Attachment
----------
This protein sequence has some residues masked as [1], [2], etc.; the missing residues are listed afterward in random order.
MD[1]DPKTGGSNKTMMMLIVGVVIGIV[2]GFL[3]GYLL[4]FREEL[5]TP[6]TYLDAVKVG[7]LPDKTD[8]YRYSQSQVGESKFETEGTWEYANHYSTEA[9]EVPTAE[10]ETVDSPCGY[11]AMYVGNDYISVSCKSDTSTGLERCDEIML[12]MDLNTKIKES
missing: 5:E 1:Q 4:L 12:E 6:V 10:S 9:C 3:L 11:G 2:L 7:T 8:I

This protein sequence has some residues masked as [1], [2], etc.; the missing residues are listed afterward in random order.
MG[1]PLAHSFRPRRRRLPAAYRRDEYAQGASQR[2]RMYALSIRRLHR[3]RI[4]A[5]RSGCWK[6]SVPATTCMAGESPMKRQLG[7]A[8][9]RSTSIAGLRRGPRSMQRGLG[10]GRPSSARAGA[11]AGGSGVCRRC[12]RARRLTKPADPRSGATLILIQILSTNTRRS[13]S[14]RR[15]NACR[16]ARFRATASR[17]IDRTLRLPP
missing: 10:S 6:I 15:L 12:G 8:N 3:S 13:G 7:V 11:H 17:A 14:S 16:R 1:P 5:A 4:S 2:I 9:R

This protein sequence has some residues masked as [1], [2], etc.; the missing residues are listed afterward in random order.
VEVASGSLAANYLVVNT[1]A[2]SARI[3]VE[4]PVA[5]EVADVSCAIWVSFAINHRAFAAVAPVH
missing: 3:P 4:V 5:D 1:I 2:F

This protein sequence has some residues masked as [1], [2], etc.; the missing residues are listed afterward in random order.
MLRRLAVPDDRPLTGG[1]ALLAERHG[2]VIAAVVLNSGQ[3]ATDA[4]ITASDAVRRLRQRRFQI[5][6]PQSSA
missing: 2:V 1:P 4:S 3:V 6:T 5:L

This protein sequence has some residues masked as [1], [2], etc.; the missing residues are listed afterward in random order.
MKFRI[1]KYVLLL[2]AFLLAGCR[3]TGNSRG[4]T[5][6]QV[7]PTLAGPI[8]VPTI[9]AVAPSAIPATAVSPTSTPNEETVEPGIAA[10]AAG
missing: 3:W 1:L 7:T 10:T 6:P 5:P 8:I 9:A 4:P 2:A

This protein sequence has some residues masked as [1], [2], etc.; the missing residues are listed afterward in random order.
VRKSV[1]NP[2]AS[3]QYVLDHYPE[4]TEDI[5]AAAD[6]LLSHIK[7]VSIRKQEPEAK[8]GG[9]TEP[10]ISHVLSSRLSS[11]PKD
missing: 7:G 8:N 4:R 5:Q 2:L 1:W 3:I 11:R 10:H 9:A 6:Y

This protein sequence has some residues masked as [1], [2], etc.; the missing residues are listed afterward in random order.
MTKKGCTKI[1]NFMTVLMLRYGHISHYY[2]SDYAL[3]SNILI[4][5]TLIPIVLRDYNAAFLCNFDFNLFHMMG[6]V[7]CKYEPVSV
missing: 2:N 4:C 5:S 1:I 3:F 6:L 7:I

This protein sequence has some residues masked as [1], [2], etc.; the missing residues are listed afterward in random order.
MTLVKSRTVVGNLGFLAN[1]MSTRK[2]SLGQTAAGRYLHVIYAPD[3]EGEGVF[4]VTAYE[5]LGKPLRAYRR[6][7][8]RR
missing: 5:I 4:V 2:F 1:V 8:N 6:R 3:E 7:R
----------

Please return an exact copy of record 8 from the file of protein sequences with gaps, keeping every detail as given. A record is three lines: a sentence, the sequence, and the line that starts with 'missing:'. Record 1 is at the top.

This protein sequence has some residues masked as [1], [2], etc.; the missing residues are listed afterward in random order.
MTLVKSRTVVGNLGFLAN[1]MSTRK[2]SLGQTAAGRYLHVIYAPD[3]EGEGVF[4]VTAYE[5]LGKPLRAYRR[6][7][8]RR
missing: 5:I 4:V 2:F 1:V 8:N 6:R 3:E 7:R